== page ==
The mayhem of Red Dog

Mar 20, 2006 11:21 PM

Carol, it is time to pack the bags again — I hope it is warm in Florida, where we are going to host a charity poker tournament at Fort Lauderdale.

Did you know how many of my books that you were giving away when you asked that test question in one of my recent columns?

The test question was, if you have been really lucky and have caught three of the aces on your first three cards when you are playing Red Dog Poker (a poker game in which you receive four personal cards): What are the odds that you will receive the fourth and last ace on the next card?

Well, we gave away some books because a lot of the folks came up with the correct answer of 48-to-1.

A lot of the folks got very close and answered 49-to-1.

Here’s where they went wrong. The only thing that they failed to do was to know that one of the remaining 49 cards was the last ace and then the other 48 cards were not aces, so that the correct answer is 48-to-1.

Now here is the complete solution:

”¡ There are 52 cards in a standard deck of playing cards

”¡ You have been lucky and received an ace on each of the first three cards that you have received and you have not seen any of the remaining 49 cards.

”¡ What are the odds that you will receive that fourth ace on the very next card?

Here’s the math: 52 cards in the deck minus the three aces equals 49 cards left in the deck, one of which is the last ace. So, 49 cards less one equals 48 cards that are not aces, and one that is the ace, therefore the correct answer is 48-to-1, or about 2 percent of the time you will receive that final fourth ace.

Now, a lot of the folks that emailed me wanted to know what is Red Dog Poker?

Well, it is one of the meanest poker games that I have ever played.

It is a poker game that may be played with a minimum of two players and a maximum of six players.

Each player puts up an ante — \$5 or more that creates a pot of \$30 with six players.

Then, one high card is dealt for the dealer button.

Each player in clockwise rotation receives in order four and only four personal cards.

The stub of the deck is placed in the center of the table.

The player to the left of the dealer is the first to act.

He may pass and throw his cards into the muck

He may select any bet (Pot Limit) from \$5 up to \$30.

Say the player says "pot," meaning that he bets the pot.

He must match the pot of \$30.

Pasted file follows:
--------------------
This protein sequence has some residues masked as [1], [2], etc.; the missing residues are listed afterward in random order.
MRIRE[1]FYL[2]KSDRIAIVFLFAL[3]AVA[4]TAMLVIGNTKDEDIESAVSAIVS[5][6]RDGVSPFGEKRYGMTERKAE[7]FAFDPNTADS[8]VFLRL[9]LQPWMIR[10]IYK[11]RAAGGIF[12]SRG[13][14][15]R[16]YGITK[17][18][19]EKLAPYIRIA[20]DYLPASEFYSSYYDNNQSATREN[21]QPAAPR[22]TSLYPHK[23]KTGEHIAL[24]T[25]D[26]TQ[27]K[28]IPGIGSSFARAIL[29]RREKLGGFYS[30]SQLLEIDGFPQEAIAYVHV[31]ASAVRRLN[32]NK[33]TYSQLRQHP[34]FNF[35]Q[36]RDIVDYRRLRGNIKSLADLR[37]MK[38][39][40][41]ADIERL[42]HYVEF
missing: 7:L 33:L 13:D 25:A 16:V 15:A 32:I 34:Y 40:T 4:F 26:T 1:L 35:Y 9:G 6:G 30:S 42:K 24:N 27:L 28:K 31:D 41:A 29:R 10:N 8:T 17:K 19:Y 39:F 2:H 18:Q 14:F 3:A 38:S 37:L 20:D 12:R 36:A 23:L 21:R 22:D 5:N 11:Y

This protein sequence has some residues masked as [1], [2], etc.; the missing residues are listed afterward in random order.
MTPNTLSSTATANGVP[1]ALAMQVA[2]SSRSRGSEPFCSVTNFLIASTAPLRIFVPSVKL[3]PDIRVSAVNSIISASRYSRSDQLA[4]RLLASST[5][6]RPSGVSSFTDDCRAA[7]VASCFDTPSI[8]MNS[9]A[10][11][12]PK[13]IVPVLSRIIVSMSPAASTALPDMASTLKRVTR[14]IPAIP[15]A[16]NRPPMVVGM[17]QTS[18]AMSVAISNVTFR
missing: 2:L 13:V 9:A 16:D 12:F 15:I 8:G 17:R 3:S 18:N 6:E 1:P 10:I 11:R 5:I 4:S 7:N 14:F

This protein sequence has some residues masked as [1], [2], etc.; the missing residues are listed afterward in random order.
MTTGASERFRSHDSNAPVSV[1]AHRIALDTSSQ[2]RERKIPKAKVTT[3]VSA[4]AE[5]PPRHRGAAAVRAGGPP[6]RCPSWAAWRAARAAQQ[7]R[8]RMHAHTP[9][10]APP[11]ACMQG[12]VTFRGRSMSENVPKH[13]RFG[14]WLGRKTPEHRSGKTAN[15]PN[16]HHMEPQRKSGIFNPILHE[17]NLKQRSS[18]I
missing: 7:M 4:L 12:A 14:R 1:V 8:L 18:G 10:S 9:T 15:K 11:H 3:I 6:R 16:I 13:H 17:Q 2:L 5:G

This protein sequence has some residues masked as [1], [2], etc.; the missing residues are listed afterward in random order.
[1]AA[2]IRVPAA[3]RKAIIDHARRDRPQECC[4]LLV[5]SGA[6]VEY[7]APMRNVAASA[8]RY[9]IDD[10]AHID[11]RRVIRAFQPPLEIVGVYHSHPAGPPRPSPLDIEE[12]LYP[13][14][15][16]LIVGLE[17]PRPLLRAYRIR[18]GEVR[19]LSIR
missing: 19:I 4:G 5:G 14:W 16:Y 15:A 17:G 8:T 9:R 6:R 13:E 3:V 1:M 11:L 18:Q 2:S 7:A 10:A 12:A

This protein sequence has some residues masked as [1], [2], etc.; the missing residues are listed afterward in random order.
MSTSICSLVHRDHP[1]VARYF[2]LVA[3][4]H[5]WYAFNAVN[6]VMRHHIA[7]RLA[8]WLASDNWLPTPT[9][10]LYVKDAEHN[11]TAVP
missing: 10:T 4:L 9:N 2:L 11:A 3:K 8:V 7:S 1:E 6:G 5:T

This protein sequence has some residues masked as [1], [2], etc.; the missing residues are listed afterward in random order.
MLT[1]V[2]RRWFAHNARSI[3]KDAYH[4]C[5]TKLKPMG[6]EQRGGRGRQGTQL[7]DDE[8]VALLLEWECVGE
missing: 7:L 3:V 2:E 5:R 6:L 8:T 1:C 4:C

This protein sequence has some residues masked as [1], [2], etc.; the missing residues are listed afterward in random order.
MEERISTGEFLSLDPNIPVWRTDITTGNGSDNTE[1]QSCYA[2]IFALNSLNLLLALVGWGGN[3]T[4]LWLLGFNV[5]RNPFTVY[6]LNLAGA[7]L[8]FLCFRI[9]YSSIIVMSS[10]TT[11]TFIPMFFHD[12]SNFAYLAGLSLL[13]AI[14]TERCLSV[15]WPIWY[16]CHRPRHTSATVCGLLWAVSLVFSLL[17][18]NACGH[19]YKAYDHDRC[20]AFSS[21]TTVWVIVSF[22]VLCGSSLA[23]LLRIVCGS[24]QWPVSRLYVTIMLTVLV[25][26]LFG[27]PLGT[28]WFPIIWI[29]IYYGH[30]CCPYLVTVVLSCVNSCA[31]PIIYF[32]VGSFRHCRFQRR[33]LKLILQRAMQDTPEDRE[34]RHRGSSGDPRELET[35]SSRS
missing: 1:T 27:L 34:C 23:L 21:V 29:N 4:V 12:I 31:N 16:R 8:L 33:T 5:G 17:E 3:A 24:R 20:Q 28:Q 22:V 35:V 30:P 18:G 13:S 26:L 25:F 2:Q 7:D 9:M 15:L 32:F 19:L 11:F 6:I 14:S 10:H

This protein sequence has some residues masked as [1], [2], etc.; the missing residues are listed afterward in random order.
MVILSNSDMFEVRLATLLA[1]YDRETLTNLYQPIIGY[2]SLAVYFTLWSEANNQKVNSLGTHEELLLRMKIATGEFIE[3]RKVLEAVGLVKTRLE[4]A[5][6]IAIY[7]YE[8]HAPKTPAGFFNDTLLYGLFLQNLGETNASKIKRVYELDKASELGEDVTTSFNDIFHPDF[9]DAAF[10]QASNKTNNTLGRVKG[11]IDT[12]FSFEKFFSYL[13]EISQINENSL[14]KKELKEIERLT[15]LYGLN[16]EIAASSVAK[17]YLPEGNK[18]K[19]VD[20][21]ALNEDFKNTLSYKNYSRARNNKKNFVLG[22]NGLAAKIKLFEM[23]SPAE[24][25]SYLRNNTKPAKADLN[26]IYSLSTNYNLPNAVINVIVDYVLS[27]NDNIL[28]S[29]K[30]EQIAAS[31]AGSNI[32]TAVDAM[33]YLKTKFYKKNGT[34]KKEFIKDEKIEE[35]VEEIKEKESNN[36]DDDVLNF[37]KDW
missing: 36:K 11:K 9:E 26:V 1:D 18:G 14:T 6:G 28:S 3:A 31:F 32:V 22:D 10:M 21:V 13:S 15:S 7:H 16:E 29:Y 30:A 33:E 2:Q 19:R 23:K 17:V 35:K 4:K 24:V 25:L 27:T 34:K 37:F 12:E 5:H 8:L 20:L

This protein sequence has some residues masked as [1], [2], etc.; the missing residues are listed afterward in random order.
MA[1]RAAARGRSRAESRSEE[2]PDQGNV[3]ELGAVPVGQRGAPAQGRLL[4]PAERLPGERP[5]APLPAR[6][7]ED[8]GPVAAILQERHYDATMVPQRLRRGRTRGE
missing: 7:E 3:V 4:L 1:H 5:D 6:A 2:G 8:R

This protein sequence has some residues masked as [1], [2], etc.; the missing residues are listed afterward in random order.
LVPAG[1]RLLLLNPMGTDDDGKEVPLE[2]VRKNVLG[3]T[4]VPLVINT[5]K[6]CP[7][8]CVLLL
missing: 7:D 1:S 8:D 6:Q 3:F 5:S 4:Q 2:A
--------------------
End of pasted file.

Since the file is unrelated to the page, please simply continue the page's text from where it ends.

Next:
The dealer then burns the top card and turns up the next card from the stub of the deck that is in the center of the table.

If the player loses, the \$30 stays in the pot which would now become \$60, and the next player (clockwise) may play or pass.

If the player has a card in his hand that is higher in rank and suit than the card that the dealer turns up, the player wins his bet. If not, he loses his money into the pot — not to another player —but into the pot, which is still alive.

The next player in rotation can repeat the same procedure.

The Red Dog pot continues to grow and the players continue to bet at the pot or any \$5 part of it until someone wins the pot.

If the pot is won, all players who wish to continue to play must ante up and the game begins again.

If there is any money left in the pot when the rotation gets around to the dealer, he may take his turn to play. If the dealer passes or does not win all of the pot, that hand is over but the money remains in the pot.

The player to the left now takes all of the cards and it is his turn to deal but he will be last to act.

Yes, I have seen a lot of money won and lost in this game.

Now, how to figure the odds of Red Dog Poker.

Again there are 52 cards. You hold only four of them Say you have Ah-2h-Kd-10c. You can beat 11 hearts and you can beat 11 diamonds and you can beat 8 clubs and zero spades.

There are 48 cards remaining in the stub of the deck; you can beat 11+11+8=30 cards — therefore there are 18 cards that you cannot beat.

You now have the best of it by 30 to 18 or 15 to 9, so with the odds 15 to 9 in your favor and with say \$60 in the pot, I might in my younger days have bet the pot. But when I lost, the pot will grow to \$120, getting the game up out of the mud really quickly.

Now, of course, the best possible hand is the four aces and you cannot lose.

Poker Tip of the Week

A poker game is like an ever-shifting kaleidoscope: a slight change in how you play your hands or how you bet your money and when you throw away your cards, can and does alter all the winners in the game!

If you are losing when you play poker, make a slight change and you may be able to take the money home and count it there.

Until next time, remember to stay lucky.